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Doctor/State Lawmaker’s Rx for Health Care Riles Up Left

The Star Tribune's opinion page column usually keeps a low profile during the holiday break. But a December 28 column containing a checklist of ideas for reforming Minnesota's health care delivery system by state Sen. Scott Jensen (R-Chaska) provoked dozens of unseasonably feisty  comments by progressives. A couple of examples: Probably guys like this should not be part of working on the remaking of health care in America; exclude the drug guys and the  hospital guys and device guys and the lawyer guys and the lobbyist guys and the professional political guys that have to squeeze any solution through the screen of...

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Trump Administration Undermines Obamacare

With the Democrats in control of the House, nothing useful will come out of Congress in the next two years. That means that progress in domestic policy will have to come via regulation and executive action. Happily, the Trump administration is very strong on this front. An underreported story is the administration's regulatory reform of Obamacare. Here, the administration is implementing ideas that were developed in think tanks including Center of the American Experiment. In late October, the administration issued a guidance on Obamacare waivers and a proposed regulation that would expand insurance options available to employers and their employees. Together,...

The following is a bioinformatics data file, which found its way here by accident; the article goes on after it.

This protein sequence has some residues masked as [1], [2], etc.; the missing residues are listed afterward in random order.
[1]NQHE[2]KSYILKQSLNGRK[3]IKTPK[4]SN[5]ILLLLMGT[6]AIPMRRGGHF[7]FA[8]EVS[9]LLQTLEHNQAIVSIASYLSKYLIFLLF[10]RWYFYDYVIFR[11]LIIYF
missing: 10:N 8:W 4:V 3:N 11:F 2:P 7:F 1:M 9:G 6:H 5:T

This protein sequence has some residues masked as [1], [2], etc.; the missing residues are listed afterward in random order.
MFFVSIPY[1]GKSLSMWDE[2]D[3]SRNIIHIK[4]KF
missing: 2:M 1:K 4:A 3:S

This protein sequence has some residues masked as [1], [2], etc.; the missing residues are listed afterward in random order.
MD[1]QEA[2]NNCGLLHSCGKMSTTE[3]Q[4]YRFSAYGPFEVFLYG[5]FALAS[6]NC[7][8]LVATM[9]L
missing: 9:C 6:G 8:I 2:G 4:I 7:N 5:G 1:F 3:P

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“Get the Feds Out of My Life!  But Dang It, Hands Off My Medicare!”

Stanford University’s John E. Cogan has been writing brilliantly for decades about how federal entitlement spending has a nasty habit of growing a lot bigger and a lot faster than advocates originally predict.  He continued this theme the other day (Wall Street Journal, September 5) in arguing against a proposal by Sen. Marco Rubio (R-FL) to finance a federal family leave program by requiring recipients to forgo their first three to six months of Social Security checks years down the road Cogan acknowledged that the proposal is well-intentioned and meant to be a “small, carefully targeted benefit” which would not add...